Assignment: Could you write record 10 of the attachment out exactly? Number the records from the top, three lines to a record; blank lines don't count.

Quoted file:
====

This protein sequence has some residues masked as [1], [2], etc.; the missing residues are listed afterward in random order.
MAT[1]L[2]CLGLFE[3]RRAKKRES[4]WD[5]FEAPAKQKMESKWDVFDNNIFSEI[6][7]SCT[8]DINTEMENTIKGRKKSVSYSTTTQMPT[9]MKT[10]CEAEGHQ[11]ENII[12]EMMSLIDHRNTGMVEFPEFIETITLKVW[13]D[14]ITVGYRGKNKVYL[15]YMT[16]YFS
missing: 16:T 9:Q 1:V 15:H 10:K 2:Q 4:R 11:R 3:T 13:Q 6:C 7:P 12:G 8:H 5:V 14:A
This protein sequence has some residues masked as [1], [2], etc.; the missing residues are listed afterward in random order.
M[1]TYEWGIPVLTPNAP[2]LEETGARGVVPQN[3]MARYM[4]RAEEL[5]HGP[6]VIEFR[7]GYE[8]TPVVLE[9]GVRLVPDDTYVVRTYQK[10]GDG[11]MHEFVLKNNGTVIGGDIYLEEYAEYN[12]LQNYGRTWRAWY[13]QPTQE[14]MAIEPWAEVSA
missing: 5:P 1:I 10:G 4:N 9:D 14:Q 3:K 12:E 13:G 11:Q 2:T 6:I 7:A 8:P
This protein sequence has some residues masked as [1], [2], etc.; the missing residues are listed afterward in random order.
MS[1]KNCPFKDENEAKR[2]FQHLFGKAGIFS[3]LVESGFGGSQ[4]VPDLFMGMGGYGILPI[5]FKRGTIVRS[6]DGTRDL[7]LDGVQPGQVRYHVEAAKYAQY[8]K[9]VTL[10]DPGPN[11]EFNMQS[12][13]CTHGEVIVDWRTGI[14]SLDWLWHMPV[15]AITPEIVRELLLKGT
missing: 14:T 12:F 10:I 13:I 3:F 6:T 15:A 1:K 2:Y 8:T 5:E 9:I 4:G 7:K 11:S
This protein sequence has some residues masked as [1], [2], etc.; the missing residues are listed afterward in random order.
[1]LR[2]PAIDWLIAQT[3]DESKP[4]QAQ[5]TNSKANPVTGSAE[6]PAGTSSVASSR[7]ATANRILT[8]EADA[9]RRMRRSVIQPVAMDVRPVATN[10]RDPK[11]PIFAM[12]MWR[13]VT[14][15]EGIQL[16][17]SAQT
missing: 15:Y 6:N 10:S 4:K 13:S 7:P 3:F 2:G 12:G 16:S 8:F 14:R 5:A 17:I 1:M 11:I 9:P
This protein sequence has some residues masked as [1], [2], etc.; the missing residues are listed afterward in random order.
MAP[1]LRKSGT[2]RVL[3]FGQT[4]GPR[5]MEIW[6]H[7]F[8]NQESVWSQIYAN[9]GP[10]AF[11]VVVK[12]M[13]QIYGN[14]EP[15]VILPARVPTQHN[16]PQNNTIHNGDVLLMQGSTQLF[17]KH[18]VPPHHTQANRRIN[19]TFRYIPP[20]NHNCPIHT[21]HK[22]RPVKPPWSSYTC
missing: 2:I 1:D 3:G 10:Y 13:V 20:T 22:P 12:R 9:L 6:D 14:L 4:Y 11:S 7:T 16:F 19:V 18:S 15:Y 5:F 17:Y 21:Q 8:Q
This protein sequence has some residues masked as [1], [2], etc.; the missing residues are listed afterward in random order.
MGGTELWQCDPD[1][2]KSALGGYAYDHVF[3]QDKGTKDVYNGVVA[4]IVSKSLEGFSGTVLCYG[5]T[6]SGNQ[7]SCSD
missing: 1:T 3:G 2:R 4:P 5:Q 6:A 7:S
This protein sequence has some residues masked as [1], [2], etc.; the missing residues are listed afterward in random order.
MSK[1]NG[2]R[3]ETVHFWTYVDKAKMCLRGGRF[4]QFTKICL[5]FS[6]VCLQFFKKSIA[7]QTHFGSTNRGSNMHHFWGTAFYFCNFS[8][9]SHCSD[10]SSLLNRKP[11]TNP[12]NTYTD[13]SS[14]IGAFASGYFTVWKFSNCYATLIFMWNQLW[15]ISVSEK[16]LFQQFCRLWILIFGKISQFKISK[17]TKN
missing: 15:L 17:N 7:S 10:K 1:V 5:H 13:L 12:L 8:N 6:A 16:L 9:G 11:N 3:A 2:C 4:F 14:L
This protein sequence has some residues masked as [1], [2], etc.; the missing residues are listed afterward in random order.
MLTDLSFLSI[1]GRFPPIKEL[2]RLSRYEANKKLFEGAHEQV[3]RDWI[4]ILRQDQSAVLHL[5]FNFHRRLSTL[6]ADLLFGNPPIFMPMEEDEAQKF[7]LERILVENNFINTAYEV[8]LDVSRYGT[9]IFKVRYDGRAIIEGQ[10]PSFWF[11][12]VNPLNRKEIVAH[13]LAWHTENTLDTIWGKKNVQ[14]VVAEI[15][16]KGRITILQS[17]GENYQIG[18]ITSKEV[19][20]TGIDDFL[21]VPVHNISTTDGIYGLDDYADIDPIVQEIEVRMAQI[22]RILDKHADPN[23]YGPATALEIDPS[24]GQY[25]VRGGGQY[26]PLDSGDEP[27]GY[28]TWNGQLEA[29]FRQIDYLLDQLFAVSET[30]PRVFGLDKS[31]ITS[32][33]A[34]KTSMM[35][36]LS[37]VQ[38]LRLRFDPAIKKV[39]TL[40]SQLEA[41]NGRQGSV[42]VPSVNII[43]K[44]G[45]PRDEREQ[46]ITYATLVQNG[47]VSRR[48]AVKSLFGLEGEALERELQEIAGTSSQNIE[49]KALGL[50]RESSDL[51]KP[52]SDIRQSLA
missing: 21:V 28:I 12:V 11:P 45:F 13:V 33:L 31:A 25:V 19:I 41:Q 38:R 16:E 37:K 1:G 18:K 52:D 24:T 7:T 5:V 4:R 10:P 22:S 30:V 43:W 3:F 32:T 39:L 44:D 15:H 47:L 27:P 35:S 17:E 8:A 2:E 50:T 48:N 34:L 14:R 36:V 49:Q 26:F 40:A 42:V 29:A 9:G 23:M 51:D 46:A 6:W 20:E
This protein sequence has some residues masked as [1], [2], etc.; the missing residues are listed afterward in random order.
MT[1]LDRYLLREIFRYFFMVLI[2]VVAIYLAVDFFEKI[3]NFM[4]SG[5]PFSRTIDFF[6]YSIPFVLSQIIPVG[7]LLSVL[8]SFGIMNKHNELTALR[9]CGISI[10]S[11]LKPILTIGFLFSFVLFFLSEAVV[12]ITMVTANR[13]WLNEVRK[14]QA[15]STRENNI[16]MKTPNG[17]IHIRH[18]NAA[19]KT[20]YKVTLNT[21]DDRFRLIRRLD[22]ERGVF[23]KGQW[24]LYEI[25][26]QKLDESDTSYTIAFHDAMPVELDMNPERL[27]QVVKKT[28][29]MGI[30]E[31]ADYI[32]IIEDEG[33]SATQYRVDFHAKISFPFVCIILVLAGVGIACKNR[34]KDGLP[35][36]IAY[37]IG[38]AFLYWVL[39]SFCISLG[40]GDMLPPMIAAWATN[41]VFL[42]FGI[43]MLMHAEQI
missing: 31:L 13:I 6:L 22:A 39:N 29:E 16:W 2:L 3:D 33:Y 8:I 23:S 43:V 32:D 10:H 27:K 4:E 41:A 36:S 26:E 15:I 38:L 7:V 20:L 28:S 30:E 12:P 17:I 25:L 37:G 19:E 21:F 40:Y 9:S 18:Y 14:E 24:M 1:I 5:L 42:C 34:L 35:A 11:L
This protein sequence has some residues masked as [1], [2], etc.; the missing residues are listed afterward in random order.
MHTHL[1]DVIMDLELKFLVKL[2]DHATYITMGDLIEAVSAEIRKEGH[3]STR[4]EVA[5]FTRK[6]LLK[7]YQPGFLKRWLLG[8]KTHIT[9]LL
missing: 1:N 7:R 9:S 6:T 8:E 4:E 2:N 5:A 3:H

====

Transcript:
This protein sequence has some residues masked as [1], [2], etc.; the missing residues are listed afterward in random order.
MHTHL[1]DVIMDLELKFLVKL[2]DHATYITMGDLIEAVSAEIRKEGH[3]STR[4]EVA[5]FTRK[6]LLK[7]YQPGFLKRWLLG[8]KTHIT[9]LL
missing: 1:N 7:R 9:S 6:T 8:E 4:E 2:N 5:A 3:H